International Walk to School Month is in October each year.
I’m a big believer in walking to school.
- It’s healthy. It gets kids and parents moving, and we’re all aware by now that Americans have a lifestyle that is too sedentary. Too many kids are overweight and obese.
- It puts exercise into the everyday routine. This is a key to creating an active lifestyle.
- It’s a great way to start the day. Exposure to light in the morning helps set your internal clock, and tells your brain that it’s time to wake up. An awakened brain is a brain ready to learn. And getting that blood pumping a little doesn’t hurt either!
- It improves sleep. Exercise and morning light exposure also help with falling asleep at night. So kids who walk to school have an easier time going to bed on time and avoiding sleep deprivation.
- It builds community. On the way to school you pass houses, apartment buildings, businesses, people and pets in your neighborhood. You might run into someone else walking to school and strike up a conversation. You meet your kids’ friends. You get to know your neighborhood better.
- It forms a connection to the natural world. When you dress for the weather and take in the sights, you learn that every day is beautiful in its own way. Walking through rain or snow is not unpleasant if you are dressed for it and keep an open mind.
- It’s time for parents and kids to connect. My child doesn’t talk much, but when we’re moving, like on a bike ride or walk, he tends to open up. Time spent walking with your child is quality time.
- It’s a chance to teach pedestrian safety. The best way for kids to learn how to safely cross the street is to do it repeatedly with adults modeling and explaining.
- It increases safety around the school. At our school in the morning, there are many cars pulling in and out, and dropping off kids. In the rush and confusion, the chance of a tragic accident is always present. Fewer cars around the school creates a safer area.
- It saves gas, and does not cause air pollution. These are worthwhile legacies to leave to our children and can stimulate discussion about the environment and demonstrate our values to them. All those cars, making even that short trip, every day, create a lot of automobile emissions. With asthma rates on the rise, that’s enough to give us pause.
This is the time to start healthy habits for the new school year. Make a commitment to walk to school at least one day a week. You might have to get up a little earlier, but it’s worth it!
Here are some organizations and resources to help you get going and keep going:
- International Walk to School Month is October each year.
- Walk and Bike to School is the USA website for International Walk to School Week events and for promoting safe walking and bicycling to school throughout the year.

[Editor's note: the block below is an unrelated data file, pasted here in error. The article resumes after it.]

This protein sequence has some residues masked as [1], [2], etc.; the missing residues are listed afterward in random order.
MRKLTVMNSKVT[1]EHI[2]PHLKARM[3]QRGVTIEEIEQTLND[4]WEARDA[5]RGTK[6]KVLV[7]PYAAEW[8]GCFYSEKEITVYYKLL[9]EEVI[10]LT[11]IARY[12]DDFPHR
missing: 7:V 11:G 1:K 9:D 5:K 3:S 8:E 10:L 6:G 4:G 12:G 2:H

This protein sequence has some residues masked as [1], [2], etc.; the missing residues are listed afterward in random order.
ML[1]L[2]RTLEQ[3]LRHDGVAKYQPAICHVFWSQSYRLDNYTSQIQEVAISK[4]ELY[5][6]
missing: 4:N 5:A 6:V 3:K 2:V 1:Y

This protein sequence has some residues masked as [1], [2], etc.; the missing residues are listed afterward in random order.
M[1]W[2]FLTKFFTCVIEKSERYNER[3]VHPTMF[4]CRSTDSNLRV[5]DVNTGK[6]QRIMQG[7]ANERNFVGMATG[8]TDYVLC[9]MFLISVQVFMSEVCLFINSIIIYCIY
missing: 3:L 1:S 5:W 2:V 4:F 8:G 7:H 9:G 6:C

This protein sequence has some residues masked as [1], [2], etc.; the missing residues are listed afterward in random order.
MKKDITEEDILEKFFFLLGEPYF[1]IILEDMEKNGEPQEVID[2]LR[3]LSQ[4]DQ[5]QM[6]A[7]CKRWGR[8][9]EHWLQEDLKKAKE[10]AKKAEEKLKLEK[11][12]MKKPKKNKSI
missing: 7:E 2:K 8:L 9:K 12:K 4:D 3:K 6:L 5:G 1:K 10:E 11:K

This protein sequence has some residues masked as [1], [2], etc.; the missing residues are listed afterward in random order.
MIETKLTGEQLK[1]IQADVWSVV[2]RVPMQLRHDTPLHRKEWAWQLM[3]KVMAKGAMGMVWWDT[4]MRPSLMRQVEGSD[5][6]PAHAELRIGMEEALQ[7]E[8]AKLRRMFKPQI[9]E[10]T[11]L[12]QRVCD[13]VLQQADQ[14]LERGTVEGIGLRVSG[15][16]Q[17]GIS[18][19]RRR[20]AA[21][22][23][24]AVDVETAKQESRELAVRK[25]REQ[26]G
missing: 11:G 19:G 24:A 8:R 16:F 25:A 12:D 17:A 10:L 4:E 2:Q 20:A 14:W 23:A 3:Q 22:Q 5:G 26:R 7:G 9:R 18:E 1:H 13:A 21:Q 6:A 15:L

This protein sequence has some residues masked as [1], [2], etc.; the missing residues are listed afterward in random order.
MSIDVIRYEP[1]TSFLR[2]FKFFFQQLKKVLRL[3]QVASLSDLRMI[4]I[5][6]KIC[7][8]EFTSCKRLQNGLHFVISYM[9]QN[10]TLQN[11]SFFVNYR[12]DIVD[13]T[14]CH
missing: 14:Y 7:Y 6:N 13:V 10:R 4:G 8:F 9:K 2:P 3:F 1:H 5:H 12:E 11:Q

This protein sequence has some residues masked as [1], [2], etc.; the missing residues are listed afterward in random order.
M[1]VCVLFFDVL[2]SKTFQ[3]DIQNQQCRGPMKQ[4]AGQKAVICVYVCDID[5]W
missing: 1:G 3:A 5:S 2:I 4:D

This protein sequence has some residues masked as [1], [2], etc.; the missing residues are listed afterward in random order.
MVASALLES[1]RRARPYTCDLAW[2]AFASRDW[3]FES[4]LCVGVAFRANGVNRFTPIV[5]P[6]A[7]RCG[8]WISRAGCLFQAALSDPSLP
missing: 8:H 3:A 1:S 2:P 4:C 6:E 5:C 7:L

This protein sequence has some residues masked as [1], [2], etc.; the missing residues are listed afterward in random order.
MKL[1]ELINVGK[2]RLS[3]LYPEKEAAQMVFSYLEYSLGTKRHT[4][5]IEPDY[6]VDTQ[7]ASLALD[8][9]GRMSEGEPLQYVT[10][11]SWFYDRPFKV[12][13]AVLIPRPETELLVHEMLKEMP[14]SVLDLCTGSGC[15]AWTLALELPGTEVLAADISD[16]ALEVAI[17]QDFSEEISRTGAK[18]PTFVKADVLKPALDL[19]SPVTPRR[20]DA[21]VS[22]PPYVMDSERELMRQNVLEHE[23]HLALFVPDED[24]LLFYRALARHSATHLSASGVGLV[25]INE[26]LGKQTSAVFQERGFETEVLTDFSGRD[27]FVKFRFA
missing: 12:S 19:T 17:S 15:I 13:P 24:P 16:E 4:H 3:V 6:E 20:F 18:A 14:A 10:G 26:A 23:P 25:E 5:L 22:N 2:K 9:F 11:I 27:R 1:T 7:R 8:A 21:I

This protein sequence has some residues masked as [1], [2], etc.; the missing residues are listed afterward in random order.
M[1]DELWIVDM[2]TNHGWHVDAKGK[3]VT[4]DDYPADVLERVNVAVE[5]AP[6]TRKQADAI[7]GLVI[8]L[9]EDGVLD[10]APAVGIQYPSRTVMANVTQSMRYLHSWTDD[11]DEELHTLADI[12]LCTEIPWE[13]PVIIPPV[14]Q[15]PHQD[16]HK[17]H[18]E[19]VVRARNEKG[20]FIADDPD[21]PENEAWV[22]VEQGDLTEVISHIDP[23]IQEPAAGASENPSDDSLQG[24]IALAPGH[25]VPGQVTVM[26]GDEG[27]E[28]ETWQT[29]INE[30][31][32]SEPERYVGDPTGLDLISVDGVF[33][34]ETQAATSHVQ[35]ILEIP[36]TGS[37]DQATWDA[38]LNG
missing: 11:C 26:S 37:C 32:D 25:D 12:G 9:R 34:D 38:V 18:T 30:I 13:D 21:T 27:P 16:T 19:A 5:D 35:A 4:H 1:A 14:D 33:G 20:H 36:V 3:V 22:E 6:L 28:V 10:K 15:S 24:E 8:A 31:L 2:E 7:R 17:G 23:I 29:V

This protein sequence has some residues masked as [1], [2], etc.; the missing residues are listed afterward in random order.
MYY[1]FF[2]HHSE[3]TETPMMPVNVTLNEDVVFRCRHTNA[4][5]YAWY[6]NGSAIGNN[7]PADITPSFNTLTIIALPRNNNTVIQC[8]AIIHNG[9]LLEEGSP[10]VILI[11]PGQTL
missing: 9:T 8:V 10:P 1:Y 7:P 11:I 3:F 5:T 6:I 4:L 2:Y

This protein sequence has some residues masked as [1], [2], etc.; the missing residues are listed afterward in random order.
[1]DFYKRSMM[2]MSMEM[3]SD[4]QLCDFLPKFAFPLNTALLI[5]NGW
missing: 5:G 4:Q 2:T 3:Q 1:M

- Find a safe route to school.
- How walkable is your community? Find out: Fill out this interactive walkability checklist, or download and print a checklist to bring on your walk.
- National Center for Bicycling and Walking seeks to create bicycle-friendly and walkable communities.
- America Walks is a national resource which fosters walkable communities by engaging, educating, and connecting walking advocates.
- US Department of Transportation Federal Highway Administration’s Bicycle and Pedestrian Program
- Pedestrian and Bicycle Information Center is a national clearinghouse for information about health and safety, engineering, advocacy, education, enforcement, access, and mobility for pedestrians (including transit users) and bicyclists.
- Partnership for a Walkable America is a national coalition working to improve the conditions for walking in America and to increase the number of Americans who walk regularly. The members are national governmental agencies and non-profit organizations concerned about three main areas: Health, Safety and the Environment.
- Centers for Disease Control and Prevention (CDC) KidsWalk-to-School is a community-based program that aims to increase opportunities for daily physical activity by encouraging children to walk to and from school in groups accompanied by adults.
- Walking in Michigan: State Fact Sheet (for other states)
- Find out about starting a Walking School Bus in your community.
- For information about the walk to school initiative in Ann Arbor, call Tawny Gapinski at the Ecology Center at 734-995-5888 x111.
~Kyla Boyse, R.N.
Reviewed by faculty and staff at the University of Michigan
Updated May 2009
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